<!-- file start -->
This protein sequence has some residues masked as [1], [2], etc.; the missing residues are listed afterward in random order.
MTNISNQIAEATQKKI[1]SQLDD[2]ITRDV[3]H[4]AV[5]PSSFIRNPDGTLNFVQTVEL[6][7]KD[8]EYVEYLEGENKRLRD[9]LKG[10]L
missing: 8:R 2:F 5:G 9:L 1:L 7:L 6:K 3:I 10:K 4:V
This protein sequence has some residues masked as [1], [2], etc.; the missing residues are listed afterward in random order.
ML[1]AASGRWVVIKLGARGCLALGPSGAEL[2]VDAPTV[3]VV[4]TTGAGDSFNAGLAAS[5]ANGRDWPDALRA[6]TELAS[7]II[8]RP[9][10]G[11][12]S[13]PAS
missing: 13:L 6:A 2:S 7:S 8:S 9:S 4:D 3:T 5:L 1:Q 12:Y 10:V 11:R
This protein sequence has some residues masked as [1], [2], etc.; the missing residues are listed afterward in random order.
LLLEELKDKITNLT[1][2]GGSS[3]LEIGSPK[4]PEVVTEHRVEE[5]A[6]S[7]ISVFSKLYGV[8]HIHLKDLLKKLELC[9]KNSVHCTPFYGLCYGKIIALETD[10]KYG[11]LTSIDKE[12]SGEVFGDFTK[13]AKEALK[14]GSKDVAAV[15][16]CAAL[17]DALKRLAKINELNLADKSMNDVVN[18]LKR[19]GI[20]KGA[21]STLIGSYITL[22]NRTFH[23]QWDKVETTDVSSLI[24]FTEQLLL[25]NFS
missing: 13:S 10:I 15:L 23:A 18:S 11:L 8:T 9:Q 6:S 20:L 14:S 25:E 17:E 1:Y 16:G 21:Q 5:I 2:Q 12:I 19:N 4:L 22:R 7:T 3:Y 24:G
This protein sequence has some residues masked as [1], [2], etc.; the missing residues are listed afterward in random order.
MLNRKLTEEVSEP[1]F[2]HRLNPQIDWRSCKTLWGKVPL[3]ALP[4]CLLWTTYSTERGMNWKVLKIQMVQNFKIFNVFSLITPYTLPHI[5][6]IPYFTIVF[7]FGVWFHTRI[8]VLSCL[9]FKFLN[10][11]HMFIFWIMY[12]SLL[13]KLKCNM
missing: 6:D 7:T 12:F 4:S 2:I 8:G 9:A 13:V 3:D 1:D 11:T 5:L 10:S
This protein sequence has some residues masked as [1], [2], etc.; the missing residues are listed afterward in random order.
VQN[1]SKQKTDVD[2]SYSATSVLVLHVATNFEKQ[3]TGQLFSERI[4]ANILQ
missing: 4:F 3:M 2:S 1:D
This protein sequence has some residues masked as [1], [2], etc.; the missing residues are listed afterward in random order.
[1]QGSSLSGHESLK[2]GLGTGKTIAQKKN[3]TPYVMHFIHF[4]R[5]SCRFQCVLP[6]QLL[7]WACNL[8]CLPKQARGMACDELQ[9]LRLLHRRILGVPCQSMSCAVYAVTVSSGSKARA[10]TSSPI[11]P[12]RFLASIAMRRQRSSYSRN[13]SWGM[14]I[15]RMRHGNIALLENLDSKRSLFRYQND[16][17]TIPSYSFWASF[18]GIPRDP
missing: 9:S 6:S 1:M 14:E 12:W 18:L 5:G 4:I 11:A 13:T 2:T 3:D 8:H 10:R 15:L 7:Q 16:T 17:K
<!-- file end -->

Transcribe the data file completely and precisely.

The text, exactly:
This protein sequence has some residues masked as [1], [2], etc.; the missing residues are listed afterward in random order.
MTNISNQIAEATQKKI[1]SQLDD[2]ITRDV[3]H[4]AV[5]PSSFIRNPDGTLNFVQTVEL[6][7]KD[8]EYVEYLEGENKRLRD[9]LKG[10]L
missing: 8:R 2:F 5:G 9:L 1:L 7:L 6:K 3:I 10:K 4:V
This protein sequence has some residues masked as [1], [2], etc.; the missing residues are listed afterward in random order.
ML[1]AASGRWVVIKLGARGCLALGPSGAEL[2]VDAPTV[3]VV[4]TTGAGDSFNAGLAAS[5]ANGRDWPDALRA[6]TELAS[7]II[8]RP[9][10]G[11][12]S[13]PAS
missing: 13:L 6:A 2:S 7:S 8:S 9:S 4:D 3:T 5:L 1:Q 12:Y 10:V 11:R
This protein sequence has some residues masked as [1], [2], etc.; the missing residues are listed afterward in random order.
LLLEELKDKITNLT[1][2]GGSS[3]LEIGSPK[4]PEVVTEHRVEE[5]A[6]S[7]ISVFSKLYGV[8]HIHLKDLLKKLELC[9]KNSVHCTPFYGLCYGKIIALETD[10]KYG[11]LTSIDKE[12]SGEVFGDFTK[13]AKEALK[14]GSKDVAAV[15][16]CAAL[17]DALKRLAKINELNLADKSMNDVVN[18]LKR[19]GI[20]KGA[21]STLIGSYITL[22]NRTFH[23]QWDKVETTDVSSLI[24]FTEQLLL[25]NFS
missing: 13:S 10:I 15:L 23:A 18:S 11:L 8:T 9:Q 6:S 20:L 14:S 25:E 17:E 1:Y 16:G 21:Q 5:I 2:Q 12:I 19:N 4:L 22:R 7:T 3:Y 24:G
This protein sequence has some residues masked as [1], [2], etc.; the missing residues are listed afterward in random order.
MLNRKLTEEVSEP[1]F[2]HRLNPQIDWRSCKTLWGKVPL[3]ALP[4]CLLWTTYSTERGMNWKVLKIQMVQNFKIFNVFSLITPYTLPHI[5][6]IPYFTIVF[7]FGVWFHTRI[8]VLSCL[9]FKFLN[10][11]HMFIFWIMY[12]SLL[13]KLKCNM
missing: 6:D 7:T 12:F 4:S 2:I 8:G 9:A 13:V 3:D 1:D 11:T 5:L 10:S
This protein sequence has some residues masked as [1], [2], etc.; the missing residues are listed afterward in random order.
VQN[1]SKQKTDVD[2]SYSATSVLVLHVATNFEKQ[3]TGQLFSERI[4]ANILQ
missing: 4:F 3:M 2:S 1:D
This protein sequence has some residues masked as [1], [2], etc.; the missing residues are listed afterward in random order.
[1]QGSSLSGHESLK[2]GLGTGKTIAQKKN[3]TPYVMHFIHF[4]R[5]SCRFQCVLP[6]QLL[7]WACNL[8]CLPKQARGMACDELQ[9]LRLLHRRILGVPCQSMSCAVYAVTVSSGSKARA[10]TSSPI[11]P[12]RFLASIAMRRQRSSYSRN[13]SWGM[14]I[15]RMRHGNIALLENLDSKRSLFRYQND[16][17]TIPSYSFWASF[18]GIPRDP
missing: 9:S 6:S 1:M 14:E 12:W 18:L 5:G 4:I 11:A 13:T 2:T 3:D 8:H 10:R 15:L 7:Q 16:T 17:K